You Can't Have Better Internet, Not If Marsha Blackburn Has Anything to Say About It

Written By Ryan Stancil

Posted July 22, 2014

We’ve all been there at one point or another: We’re trying to use the internet for work, or to unwind a little, but find ourselves frustrated by slow speeds. Usually we just have to deal with it and hope the problem eventually goes away.

That’s just one item on the laundry list of common grievances that people typically have against internet service providers, and more often than not people want alternatives.

And you would think politicians who see themselves as champions of the free market would agree right?

Not always.

At least, that wasn’t the case last week when The United States House of Representatives approved of a proposal by representative Marsha Blackburn to effectively limit competition against telecom companies.

Blackburn, a republican who represents Tennessee’s 7th Congressional District, introduced legislation that would make it so the Federal Communications Commission (FCC) couldn’t help local municipalities expand their own broadband services. It passed by a 223-200 vote.

Following the Money

If you look at Representative Blackburn’s page on the House website, the first line you’ll see on her “Issues” page reads:

Marsha Blackburn believes that free markets are the best markets. She knows that the Federal Government cannot intervene in the market without fault. The surest path to American economic growth is through small, limited government that controls spending, promotes growth, and does not overburden its citizens with taxes.

That all sounds good until you realize that her proposed legislation would effectively give companies like Comcast and Verizon the ability to continue the monopolistic strangleholds they have on the market in many places, including large parts of her own state of Tennessee.

There, EPB, an electric company owned by the community and based in Chattanooga, wanted help in getting around a state law that kept it from offering broadband services to parts of the state that were outside of its electric service area.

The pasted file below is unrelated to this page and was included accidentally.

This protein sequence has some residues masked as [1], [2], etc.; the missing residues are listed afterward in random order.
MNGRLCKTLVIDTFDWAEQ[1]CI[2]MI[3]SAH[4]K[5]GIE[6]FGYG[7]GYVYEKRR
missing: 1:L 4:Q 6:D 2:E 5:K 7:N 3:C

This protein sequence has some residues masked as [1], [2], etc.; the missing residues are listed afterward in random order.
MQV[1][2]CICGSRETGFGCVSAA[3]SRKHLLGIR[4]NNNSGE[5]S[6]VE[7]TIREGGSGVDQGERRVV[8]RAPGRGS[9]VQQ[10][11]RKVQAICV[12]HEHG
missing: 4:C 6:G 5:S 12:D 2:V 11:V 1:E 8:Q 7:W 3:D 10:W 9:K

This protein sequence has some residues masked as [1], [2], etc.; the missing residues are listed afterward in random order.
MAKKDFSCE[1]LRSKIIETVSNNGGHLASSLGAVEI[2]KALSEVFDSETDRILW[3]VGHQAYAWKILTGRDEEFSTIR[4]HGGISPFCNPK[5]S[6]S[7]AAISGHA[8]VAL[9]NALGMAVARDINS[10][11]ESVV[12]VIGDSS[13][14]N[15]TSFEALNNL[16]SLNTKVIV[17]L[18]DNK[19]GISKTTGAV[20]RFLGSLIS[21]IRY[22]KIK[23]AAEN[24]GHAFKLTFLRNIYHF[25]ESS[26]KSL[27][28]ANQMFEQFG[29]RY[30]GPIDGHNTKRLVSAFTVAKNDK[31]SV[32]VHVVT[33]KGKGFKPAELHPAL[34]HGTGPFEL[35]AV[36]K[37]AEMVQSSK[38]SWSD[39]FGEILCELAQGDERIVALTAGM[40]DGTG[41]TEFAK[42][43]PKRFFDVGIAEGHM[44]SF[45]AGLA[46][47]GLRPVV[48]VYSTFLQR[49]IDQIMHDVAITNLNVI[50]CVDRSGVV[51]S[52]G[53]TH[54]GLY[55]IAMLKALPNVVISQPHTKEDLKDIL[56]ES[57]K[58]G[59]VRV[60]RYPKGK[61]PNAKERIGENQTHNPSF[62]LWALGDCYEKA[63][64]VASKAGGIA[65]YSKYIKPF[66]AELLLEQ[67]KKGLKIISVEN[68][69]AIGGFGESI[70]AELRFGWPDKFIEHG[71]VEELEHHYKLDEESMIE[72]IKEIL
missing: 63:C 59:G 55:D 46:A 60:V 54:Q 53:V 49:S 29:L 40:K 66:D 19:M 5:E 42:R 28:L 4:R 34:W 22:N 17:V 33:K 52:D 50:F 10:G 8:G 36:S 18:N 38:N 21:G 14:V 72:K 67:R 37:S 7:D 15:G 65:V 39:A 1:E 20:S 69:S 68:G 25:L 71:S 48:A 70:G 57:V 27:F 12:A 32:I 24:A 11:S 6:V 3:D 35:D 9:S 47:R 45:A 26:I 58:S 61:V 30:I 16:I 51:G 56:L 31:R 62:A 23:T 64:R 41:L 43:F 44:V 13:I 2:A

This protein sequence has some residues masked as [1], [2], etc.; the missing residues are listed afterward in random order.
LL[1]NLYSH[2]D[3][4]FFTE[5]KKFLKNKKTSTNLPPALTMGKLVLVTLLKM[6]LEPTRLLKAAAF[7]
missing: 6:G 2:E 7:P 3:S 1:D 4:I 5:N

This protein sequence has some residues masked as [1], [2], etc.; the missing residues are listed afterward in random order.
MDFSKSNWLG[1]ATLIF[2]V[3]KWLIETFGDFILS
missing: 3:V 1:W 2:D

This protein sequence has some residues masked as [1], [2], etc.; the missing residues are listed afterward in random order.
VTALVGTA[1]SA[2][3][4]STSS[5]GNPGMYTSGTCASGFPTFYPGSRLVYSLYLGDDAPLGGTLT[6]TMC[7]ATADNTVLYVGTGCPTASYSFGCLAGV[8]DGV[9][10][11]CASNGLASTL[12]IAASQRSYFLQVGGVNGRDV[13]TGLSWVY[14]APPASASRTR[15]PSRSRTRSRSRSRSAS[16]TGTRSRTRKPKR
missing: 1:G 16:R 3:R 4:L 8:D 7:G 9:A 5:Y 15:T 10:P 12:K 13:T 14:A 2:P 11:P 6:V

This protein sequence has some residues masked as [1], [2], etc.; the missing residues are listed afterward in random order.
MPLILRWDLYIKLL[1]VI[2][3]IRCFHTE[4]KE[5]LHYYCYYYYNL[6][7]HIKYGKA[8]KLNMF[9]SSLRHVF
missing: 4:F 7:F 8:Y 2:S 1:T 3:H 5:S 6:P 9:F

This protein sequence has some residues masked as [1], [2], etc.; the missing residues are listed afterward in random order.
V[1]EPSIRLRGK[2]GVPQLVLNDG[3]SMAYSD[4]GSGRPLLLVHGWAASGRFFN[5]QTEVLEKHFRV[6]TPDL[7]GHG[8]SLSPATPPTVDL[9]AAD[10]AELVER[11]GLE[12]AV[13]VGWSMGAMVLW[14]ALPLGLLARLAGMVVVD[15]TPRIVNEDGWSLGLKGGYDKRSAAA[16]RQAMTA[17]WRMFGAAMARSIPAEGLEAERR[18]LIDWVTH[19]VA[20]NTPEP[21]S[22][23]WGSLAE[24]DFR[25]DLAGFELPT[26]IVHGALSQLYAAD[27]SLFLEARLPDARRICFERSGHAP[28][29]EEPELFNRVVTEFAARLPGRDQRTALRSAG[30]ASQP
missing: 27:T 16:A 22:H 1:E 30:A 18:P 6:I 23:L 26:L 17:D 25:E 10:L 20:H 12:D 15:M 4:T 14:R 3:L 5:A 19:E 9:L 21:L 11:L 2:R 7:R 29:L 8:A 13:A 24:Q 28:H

Doing this would have provided customers with an option of using a local utility for internet service instead of using a large company that has firmly entrenched itself in the area and has no real incentive to improve its service. FCC chairman Tom Wheeler wanted to use his agency’s authority to help EPB until Blackburn stepped in to try and derail the whole thing. She claimed it’s a “State’s Rights” issue.

Marsha Blackburn isn’t a fan of what she sees as federal overreach, so perhaps her disdain for big government is stronger than her desire for truly free markets?

If you know even the first thing about how the political process works in America, then you know that those with the money are the ones who make up the rules.

Take a look at her top donors in the past year and you’ll see that the usual suspects of telecom companies are some of Representative Blackburn’s prominent backers. AT&T, Verizon, and Comcast have all given her tens of thousands of dollars to carry out their agendas.

Like many other politicians, it seems talk gets Blackburn a place at the table and a few extra dollars in the bank allow her to keep it.

Who knows, maybe she really does believe free markets are the best solution. Maybe when saying as much to her donors, they kept her on the phone so long that she decided to stay with them solely out of frustration.

Keeps your eyes open,

Ryan Stancil